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FRED CLAUS (PG) Vince Vaughan stars as the black sheep brother of none other than jolly old St. Nick himself (Paul Giamatti) in this kid-friendly comedy of sibling rivalry and holiday cheer. Also stars Miranda Richardson, Elizabeth Banks and John Michael Higgins. Opens Nov. 9 at local theaters. (Not Reviewed)

P2 (R) Minimalist stalk-and-slash horror directed by first-timer Franck Khalfoun and produced by Alexandre Aja (Haute Tension and The Hills Have Eyes remake), that plays like a stripped-down, somewhat less compelling version of Aja's own work. Virtually the entire movie takes place in a deserted parking garage lorded over by a psychotic attendant who kidnaps a young businesswoman for a long and progressively deadly evening of cat and mouse. Wes Bentley (Ghost Rider) is a bit too bland as the heavy, and Angela Nichols isn't required to do much beyond communicating various degrees of hysteria as the victim, but the film still manages to generate a consistently creepy atmosphere, making good use of its claustrophobic setting through some imaginative camera placement and choreography. The final effect is a bit too much like a well-crafted made-for-TV movie but still worth a look, particularly for fans of the genre. Also stars Simon Reynolds. Opens Nov. 9 at local theaters. 3 stars

RECENT RELEASES

ACROSS THE UNIVERSE (PG-13) The new film from stylist extraordinaire Julie Taymor (Titus, Frida) promises a lushly visual approach and wall-to-wall Beatles music bolstering a basic boy-meets-girl scenario set against the groovy, tumultuous 1960s. The characters all have Beatlesque names like Lucy, Jude, Sadie and Jo-Jo, and psychedelicized imagery inspired by the Fab's tunes reportedly abounds — but the $10 million the studio ponied up for the rights to the music apparently didn't even buy them the original versions, so Across the Universe's 133-minute running time may become tough going what with the nonmusician actors themselves being the ones doing the warbling here. We'll have to wait to see how it all turns out, since the film was screened too late for review. tars Evan Rachel Wood, Jim Sturgess, Joe Anderson, Dana Fuchs and Martin Luthor McCoy. (Not Reviewed)

THE ASSASSINATION OF JESSE JAMES BY THE COWARD ROBERT FORD (R) A languorous art-western in the fabled mold of McCabe and Mrs. Miller, Heaven's Gate and Pat Garret and Billy the Kid, Andrew Dominik's two-hour-and-40-minute The Assassination of Jesse James by the Coward Robert Ford is a love-it-or-hate-it proposition. Some will see it as a pretentious slog, others as sheer poetry, but one thing's for sure: They don't make 'em like this anymore. The film presents Jesse James (Brad Pitt) as an early contender in the Cult of Personality — he and Mark Twain were the only Americans known in Europe in the late 19th century — and much is made here of the urge to bask in the outlaw's celebrity, of people wanting to hang around him, even to be him. Meandering back and forth through time, the movie lays out its elliptical story assisted by a melancholy, matter-of-fact voice-over that gives up its details as methodically as Robert Bresson making his case in The Trial of Joan of Arc. The movie throws out much of the James legend, meditating upon its anti-hero as he goes through wild mood swings, alternately depressed, buoyant and unhinged, and ultimately even takes on a weirdly Christ-like aspect, wondering which of his squabbling gang members is going to betray him. James' Judas turns out to be Robert Ford (Casey Affleck), a confused hanger-on whose obsession borders on the homoerotic and whose titular act of violence briefly makes him even more famous than the celebrity killer he kills. An appreciation of The Assassination of Jesse James hinges less on suspension of disbelief than on suspension of our reliance on snappy pace and linear plotting, but those who do give themselves over to the film's demanding poetry may find themselves well rewarded. Also stars Sam Shepard, Paul Schneider, Sam Rockwell, Jeremy Renner, Garret Dillahunt, Mary-Louise Parker and Michael Parks. 4.5 stars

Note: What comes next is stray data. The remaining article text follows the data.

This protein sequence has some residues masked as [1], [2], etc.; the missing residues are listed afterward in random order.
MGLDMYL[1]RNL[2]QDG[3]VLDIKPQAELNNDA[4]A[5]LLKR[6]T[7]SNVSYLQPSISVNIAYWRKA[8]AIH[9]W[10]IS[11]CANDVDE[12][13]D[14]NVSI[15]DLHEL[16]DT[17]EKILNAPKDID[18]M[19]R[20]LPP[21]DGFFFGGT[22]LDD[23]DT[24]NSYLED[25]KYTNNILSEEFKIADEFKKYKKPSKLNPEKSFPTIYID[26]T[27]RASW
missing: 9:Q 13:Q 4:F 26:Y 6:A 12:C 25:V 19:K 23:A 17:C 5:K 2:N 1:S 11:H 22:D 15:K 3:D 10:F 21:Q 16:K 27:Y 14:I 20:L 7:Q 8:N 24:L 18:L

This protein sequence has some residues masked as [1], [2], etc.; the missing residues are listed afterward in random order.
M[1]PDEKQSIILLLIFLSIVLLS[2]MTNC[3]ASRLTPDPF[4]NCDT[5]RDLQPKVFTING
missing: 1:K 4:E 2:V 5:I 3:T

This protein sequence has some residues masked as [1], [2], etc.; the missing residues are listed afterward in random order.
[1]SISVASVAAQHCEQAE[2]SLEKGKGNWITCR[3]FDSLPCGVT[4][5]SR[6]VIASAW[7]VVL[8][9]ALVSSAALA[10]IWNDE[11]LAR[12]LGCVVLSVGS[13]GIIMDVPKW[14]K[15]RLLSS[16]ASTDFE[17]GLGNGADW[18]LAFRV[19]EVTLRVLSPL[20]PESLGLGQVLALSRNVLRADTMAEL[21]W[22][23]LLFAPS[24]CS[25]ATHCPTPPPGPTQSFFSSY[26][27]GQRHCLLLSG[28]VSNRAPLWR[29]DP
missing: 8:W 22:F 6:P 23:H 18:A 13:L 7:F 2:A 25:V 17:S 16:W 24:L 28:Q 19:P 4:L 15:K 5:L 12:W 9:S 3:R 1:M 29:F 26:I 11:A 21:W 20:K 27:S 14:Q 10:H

BEE MOVIE (PG) Jerry Seinfeld returns from the stand-up comedy wilderness with this CGI-animated offering about a spunky little bee who wants more (as apparently do all animated creatures these days). The voice cast alone might be reason enough to investigate: Besides Seinfeld, Renee Zelwegger, Matthew Broderick and John Goodman, there's an eclectic ensemble including Rip Torn, Sting, Oprah Winfrey and Larry King. (Not Reviewed)

BELLA (PG-13) A huge crowd pleaser on the festival circuit (it snagged the Audience Award winner at the Toronto Film Festival), Bella offers sincerity, romance and emotional uplift for miles. As far as subtlety or originality go, the movie doesn't fare nearly so well. Eduardo Verastegui stars as Jose, a once-promising soccer player who succumbs to some terrible tragedy (nameless for most of the film but easy to decipher) and winds up a mournful, bushy-bearded cook in his brother's restaurant. Enter Nina (Tammy Blanchard), a spunky, pregnant waitress who seems to be the only one capable of lifting Jose out of the dumps. Director Alejandro Monteverde follows the couple on a daylong outing as they bond over lunch, hang at the beach and bask in the warm and fuzzy glow of Jose's immigrant family. It won't be giving away much to reveal that everybody goes home happy. Also stars Manny Perez, Angelica Aragon and Jaime Tirelli. 2.5 stars

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